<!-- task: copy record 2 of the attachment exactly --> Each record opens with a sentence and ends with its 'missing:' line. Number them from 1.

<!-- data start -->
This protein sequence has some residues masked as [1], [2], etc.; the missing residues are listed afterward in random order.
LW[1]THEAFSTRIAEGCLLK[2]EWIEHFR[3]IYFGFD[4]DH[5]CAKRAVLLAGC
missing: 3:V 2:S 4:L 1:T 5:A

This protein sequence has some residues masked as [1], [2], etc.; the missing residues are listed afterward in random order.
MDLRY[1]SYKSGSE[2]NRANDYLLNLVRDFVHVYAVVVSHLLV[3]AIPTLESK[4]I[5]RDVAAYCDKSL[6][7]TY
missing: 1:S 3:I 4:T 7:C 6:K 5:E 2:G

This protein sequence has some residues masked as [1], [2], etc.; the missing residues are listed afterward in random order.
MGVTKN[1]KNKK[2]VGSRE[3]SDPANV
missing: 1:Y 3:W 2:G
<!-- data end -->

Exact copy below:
This protein sequence has some residues masked as [1], [2], etc.; the missing residues are listed afterward in random order.
MDLRY[1]SYKSGSE[2]NRANDYLLNLVRDFVHVYAVVVSHLLV[3]AIPTLESK[4]I[5]RDVAAYCDKSL[6][7]TY
missing: 1:S 3:I 4:T 7:C 6:K 5:E 2:G